|Cho Ray Hospital’s Social Work Section has called for sponsorship for medical treatment for poor patients.
At 6 p.m., Nguyen Nhu Hung of Binh Duong province knocked on the door of Le Minh Hien to inform the head of the Social Work Section of Cho Ray Hospital that his wife had awakened after a surgery to remove a giant tumor from her right thigh.
Hung's wife is the sister of Le Thanh Vu, a patient who was called a "mutant" 9 years ago because he had 4 large tumors weighing about 15 kilos, three of which looked like strange lumps of flesh on his back and one giant tumor on his left arm.
In 2012, thanks to funding via Cho Ray Hospital’s Social Work Section and press agencies, the hospital’s surgeons successfully removed Vu’s tumors.
Hung says that nine years later, his wife - Vu's sister – also received the support of the hospital’s Social Work Section to have her tumor removed.
“Innitially I only planned to take my wife to the hospital for an exam, because we didn’t have enough money for surgery. But the hospital doctors told us to stay for treatment, and they would find donors to pay for it. Now I’m very happy because my wife’s tumor has been removed,” said Hung.
Hung’s wife and brother-in-law are two of thousands of poor patients who have been helped by Cho Ray Hospital’s Social Work Section.
Hien says his agency receives more than 100 requests a month from patients who need financial assistance. The hospital has raised nearly 870,000 USD in donations for poor patients.
Hien’s section has gotten charity organizations to provide 4,500 free vegetarian meals for patients' relatives. The meals are served all year round including Tet (lunar New Year Festival) and other holidays.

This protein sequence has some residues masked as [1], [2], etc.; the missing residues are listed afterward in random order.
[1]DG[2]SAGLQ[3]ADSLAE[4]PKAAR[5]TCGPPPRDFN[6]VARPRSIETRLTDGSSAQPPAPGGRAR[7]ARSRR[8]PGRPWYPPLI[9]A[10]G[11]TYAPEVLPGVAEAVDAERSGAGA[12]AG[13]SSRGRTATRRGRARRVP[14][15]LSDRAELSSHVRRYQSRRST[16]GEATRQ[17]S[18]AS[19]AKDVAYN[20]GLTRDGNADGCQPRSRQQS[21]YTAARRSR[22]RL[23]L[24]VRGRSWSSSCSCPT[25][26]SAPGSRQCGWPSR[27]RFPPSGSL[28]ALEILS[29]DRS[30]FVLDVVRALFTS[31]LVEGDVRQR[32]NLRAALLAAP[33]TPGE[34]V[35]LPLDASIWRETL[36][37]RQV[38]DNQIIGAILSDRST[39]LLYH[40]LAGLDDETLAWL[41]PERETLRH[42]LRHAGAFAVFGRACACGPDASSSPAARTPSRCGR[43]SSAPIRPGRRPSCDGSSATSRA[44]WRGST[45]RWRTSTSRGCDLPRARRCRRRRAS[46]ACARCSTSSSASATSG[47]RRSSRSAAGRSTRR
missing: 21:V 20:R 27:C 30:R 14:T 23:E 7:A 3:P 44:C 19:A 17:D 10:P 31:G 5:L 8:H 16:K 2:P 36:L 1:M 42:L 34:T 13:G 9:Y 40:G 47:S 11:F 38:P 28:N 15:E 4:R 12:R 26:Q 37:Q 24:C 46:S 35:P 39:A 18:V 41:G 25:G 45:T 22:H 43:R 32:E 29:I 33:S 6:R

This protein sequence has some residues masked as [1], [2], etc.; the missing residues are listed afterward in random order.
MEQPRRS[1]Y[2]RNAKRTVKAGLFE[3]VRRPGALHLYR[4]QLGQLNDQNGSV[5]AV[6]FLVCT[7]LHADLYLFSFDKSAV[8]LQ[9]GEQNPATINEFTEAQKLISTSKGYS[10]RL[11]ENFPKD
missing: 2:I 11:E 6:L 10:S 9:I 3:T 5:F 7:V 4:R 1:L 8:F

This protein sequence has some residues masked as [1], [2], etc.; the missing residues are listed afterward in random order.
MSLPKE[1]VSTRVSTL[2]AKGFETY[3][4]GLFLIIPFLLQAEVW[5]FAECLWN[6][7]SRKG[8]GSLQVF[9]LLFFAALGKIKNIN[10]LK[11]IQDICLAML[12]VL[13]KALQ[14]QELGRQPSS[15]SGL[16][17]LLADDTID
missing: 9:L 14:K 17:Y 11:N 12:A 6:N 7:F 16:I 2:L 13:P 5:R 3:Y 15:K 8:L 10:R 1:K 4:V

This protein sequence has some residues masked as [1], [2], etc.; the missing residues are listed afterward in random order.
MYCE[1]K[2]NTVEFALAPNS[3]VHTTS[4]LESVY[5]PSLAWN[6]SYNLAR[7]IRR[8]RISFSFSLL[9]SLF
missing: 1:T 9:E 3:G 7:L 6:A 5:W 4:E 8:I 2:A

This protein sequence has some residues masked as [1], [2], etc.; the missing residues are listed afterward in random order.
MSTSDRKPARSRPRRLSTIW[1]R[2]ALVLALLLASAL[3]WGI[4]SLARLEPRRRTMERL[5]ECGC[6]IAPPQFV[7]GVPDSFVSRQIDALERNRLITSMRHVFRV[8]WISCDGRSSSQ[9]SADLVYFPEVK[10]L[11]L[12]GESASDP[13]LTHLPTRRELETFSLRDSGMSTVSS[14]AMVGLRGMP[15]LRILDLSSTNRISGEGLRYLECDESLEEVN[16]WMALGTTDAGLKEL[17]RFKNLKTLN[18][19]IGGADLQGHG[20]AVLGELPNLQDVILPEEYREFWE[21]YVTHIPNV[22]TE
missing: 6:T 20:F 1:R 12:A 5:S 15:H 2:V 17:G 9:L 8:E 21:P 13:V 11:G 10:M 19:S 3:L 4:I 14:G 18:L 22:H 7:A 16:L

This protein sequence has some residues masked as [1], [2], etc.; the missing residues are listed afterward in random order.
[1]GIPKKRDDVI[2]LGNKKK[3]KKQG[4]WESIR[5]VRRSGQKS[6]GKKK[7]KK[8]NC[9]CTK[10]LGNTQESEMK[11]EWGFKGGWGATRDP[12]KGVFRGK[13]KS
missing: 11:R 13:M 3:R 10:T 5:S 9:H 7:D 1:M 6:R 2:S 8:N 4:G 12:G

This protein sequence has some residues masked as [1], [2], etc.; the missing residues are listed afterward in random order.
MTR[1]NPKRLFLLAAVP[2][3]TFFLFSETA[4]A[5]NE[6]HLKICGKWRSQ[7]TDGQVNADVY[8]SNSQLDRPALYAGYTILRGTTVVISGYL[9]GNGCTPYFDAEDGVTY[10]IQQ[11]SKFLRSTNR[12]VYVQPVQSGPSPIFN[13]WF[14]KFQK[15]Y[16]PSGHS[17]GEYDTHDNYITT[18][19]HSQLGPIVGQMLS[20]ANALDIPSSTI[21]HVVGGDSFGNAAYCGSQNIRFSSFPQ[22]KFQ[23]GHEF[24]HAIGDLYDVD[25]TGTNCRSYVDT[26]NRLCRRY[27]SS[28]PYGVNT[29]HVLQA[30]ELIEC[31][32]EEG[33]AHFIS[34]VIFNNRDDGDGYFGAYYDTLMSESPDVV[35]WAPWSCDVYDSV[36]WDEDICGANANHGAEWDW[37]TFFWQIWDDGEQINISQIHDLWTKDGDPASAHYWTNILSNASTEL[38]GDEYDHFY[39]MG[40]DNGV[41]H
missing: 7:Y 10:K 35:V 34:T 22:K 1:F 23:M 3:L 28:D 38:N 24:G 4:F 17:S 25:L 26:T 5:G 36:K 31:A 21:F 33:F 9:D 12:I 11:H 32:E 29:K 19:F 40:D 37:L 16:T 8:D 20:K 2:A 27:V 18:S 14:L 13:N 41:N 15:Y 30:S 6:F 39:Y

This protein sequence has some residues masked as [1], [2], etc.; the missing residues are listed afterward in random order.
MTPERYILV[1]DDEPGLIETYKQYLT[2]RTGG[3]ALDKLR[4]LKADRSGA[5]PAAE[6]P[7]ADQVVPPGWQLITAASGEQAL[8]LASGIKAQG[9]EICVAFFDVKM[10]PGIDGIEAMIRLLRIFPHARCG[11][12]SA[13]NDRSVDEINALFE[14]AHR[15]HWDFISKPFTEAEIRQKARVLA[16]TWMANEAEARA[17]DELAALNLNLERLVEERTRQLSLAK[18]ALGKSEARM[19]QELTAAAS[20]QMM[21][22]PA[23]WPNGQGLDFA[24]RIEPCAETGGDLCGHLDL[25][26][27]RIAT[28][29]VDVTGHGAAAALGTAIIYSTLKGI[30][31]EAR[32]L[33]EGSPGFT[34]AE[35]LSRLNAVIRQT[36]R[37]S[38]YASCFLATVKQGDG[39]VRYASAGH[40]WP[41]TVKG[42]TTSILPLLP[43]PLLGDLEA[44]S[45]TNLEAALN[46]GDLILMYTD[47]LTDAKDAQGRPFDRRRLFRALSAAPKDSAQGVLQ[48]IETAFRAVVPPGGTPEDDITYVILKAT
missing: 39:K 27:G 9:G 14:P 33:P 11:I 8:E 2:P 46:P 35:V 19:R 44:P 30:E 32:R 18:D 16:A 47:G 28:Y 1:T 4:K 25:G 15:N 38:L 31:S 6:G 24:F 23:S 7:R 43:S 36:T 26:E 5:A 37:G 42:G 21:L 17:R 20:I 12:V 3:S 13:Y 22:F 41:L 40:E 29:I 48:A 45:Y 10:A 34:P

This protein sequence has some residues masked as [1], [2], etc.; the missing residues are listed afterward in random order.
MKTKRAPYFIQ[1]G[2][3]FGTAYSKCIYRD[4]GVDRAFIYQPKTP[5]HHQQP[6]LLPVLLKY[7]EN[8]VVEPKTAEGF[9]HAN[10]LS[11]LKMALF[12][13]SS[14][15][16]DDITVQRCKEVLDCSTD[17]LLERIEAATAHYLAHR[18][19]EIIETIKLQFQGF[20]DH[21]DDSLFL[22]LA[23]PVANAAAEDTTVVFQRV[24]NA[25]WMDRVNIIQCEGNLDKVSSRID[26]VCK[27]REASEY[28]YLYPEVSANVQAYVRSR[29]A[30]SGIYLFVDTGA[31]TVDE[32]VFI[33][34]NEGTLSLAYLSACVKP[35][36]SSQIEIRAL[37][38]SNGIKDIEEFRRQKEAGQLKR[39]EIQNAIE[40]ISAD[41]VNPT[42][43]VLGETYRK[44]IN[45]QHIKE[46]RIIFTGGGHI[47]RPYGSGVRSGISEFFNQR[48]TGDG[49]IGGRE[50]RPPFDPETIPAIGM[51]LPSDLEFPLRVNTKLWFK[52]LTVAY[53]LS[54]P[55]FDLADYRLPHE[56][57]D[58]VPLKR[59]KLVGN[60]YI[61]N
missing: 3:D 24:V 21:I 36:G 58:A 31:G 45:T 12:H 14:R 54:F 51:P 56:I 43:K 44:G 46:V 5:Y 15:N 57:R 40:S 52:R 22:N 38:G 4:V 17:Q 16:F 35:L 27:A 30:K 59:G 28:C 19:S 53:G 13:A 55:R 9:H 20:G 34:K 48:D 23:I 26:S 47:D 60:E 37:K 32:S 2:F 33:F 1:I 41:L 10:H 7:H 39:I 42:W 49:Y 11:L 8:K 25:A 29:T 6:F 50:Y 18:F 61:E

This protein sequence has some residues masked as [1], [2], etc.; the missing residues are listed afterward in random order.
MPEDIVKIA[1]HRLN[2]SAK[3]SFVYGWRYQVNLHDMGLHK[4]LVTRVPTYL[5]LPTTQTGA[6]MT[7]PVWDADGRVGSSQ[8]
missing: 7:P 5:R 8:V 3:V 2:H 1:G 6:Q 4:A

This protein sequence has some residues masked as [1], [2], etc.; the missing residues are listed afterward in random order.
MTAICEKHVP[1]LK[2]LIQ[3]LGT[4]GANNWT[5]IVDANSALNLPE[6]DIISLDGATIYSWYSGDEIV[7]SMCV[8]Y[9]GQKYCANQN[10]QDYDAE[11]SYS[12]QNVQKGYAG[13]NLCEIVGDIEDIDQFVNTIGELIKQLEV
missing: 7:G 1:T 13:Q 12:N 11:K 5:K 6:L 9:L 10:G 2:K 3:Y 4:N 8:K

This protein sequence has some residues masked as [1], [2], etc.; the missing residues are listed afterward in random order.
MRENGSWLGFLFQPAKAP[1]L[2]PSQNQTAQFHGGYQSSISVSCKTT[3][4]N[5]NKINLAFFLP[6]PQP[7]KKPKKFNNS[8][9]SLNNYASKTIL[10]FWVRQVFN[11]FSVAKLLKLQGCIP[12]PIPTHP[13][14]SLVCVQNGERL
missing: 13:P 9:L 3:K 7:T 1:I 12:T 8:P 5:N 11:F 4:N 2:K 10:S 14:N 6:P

Hien says the section has created special programs to care for and support cancer patients, adding, “All we do, even the smallest things, is based on understanding the patients’ needs and concerns. We want to meet their needs and reduce their pains.”
|Social workers of District 2 Hospital in HCMCity have arrived in remote areas to offer medical checkup for disadvantaged people.
65-year-old Dr. Tran Thi Tuyet Mai, who works in the Social Work Section of Children's Hospital No1 in Ho Chi Minh City, says raising donations to pay for the child patients’ treatment has motivated her to keep working and loving her job.
“I’m still strong and can help many children. I want to go to remote areas and bring as many poor children as possible to the city for treatment instead of waiting until they become critically ill,” she said.
The social workers of District 2 Hospital in HCM city organize one or two trips a month to perform free medical exams in remote areas.
Tran Quang Chau, head of the hospital’s Social Work Section, said, “These trips reveal the needs of local people and how important grassroots healthcare is. The more trips we participate in, the more responsible we feel for helping the locals get quality healthcare.”